In communications, Stephen Conroy has presided over the Government’s failure to deliver a core election promise: an effective broadband network for Australia. In 2007, beyond Work Choices and the environment, it was Labor’s promise to bring our broadband infrastructure into the 21st century that defined John Howard as yesterday’s man.
By any reasonable measure, Conroy has been a monumental failure. Yet his shadow, Nick Minchin, has not managed to put the Coalition on the front foot in this area.
One match-up of particular interest to the gallery is the curiously titled Special Minister of State, at present held by John Faulkner, who is in charge of the process within Government: politicians’ pay, perks, ads, donations, Freedom of Information, everything down to staff phone bills. Rudd is lucky to have someone such as Faulkner in this role. He is intelligent, ruthless, and experienced enough to know every trick in the book. His opponent, Victorian senator Michael Ronaldson, has done well in the circumstances, getting some good press for shining a light on issues such as the Prime Minister’s valet, but Ronaldson has one of the toughest jobs in Canberra.
In the important area of immigration, the Government is represented by Chris Evans. When tragedy struck off Christmas Island recently, the Government was represented by the soon to retire Home Affairs Minister Bob Debus, who seemed much more at ease on the issue than the Immigration Minister. Evans may get to keep his job in a reshuffle, and for that he can probably thank his shadow, Sharman Stone, whose performances have been shrill and unsubtle, and who could have done much more on the issue of asylum seekers.
One match-up that must be giving Rudd considerable concern is in the area of climate change and the environment. The Penny Wong-Peter Garrett tag team is not working. Climate change had a marked effect on many voters at the 2007 election, yet Greg Hunt and Andrew Robb for the Coalition sound more sensible and more relevant than the Government. And the Government’s carbon pollution reduction scheme has faced brutal attacks from the Left and the Right alike. Garrett is shaping as a high-profile failure, and it wouldn’t come as a surprise if he soon decided to give up the day job. He looked so happy when reunited recently with his old chums from Midnight Oil.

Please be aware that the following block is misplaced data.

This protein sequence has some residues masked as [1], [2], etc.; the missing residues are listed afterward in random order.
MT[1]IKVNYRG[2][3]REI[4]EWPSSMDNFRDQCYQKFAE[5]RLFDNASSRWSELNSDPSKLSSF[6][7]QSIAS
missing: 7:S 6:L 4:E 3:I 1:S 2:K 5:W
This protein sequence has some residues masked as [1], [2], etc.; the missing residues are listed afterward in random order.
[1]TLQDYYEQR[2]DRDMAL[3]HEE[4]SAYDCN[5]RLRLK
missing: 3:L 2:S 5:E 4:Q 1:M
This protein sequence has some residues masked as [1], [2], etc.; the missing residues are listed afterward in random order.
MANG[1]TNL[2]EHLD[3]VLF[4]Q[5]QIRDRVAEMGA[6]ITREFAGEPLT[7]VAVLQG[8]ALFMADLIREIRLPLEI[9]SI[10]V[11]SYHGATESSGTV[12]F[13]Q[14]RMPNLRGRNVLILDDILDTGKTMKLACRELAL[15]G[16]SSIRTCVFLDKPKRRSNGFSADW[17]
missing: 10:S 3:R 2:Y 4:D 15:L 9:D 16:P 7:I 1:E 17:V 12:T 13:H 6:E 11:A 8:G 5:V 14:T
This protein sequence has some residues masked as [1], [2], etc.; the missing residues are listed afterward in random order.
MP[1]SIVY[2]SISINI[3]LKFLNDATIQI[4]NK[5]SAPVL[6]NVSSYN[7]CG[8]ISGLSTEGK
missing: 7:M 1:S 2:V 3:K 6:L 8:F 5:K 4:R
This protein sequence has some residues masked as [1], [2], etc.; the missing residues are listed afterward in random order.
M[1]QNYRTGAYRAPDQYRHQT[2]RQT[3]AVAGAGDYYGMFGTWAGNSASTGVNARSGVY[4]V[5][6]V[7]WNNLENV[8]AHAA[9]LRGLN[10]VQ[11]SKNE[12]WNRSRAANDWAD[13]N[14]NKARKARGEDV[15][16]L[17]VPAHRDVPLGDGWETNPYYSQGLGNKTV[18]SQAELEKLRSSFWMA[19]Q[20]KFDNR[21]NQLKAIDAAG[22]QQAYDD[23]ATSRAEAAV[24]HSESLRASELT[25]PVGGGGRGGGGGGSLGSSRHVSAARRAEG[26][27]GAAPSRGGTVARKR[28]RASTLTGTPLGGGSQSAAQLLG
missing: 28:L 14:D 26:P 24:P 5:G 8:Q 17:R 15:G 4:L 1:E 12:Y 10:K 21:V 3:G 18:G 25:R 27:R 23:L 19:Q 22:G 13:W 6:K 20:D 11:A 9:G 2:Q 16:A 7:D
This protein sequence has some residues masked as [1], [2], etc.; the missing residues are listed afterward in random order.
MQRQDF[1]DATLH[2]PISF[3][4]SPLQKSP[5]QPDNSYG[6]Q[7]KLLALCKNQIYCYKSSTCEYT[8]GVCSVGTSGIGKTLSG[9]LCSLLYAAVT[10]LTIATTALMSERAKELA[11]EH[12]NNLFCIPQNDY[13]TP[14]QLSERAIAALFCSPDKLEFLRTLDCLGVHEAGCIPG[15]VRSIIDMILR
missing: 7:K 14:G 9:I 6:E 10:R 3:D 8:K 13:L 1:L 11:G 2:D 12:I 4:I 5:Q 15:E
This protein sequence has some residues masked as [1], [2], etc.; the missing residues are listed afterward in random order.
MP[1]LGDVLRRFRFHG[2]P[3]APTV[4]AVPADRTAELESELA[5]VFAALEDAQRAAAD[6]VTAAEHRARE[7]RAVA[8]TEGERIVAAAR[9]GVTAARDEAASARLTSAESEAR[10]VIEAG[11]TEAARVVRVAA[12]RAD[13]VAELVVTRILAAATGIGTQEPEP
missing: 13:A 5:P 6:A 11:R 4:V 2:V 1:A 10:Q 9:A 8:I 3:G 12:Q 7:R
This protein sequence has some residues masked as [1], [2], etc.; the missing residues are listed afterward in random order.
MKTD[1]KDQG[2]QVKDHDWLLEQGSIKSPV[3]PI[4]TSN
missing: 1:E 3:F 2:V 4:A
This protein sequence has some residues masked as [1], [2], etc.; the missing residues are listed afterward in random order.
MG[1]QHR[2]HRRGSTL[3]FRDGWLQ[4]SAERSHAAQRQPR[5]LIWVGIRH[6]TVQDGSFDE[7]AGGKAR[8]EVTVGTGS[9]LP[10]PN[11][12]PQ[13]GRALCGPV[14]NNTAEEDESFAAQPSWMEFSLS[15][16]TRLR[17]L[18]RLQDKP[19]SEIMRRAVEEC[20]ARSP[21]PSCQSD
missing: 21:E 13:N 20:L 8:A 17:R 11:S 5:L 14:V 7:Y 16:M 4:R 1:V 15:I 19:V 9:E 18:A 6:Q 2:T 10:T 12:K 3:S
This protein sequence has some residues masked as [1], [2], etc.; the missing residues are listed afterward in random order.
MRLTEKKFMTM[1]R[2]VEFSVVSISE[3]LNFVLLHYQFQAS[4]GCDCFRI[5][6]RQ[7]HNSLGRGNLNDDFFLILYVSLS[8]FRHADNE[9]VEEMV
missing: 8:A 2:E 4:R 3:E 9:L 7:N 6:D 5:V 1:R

Housing Minister Tanya Plibersek, Ageing Minister Justine Elliot, Employment Participation Minister Brendan O’Connor and Youth Minister Kate Ellis give the impression they are merely making up the numbers.
Along with Fitzgibbon and Garrett, and two others who appear set to retire, Debus and Attorney-General Robert McClelland, the PM has at least eight excellent opportunities to promote fresh talent to set the Government up for re-election.
High-profile former ACTU secretary Greg Combet is obvious for Defence, having impressed as parliamentary secretary in the area. Similarly, Mike Kelly would surely perform better than his boss, Garrett, in the environment. And wily Bob McMullan would have an eye for the sort of policy detail that has been slipping through the cracks in Gillard’s overloaded office: he would make a fine education minister.
Others whom Rudd might consider for promotion include NSW rising stars Mark Arbib and Jason Clare, Gary Gray and Melissa Parke from Western Australia, and especially the talented ex-union chief from Victoria, Bill Shorten.
On the other hand, Turnbull’s biggest challenge is to get his troops to focus their energies and attention on attacking the Government, rather than each other.
From The Australian, May 7, 2009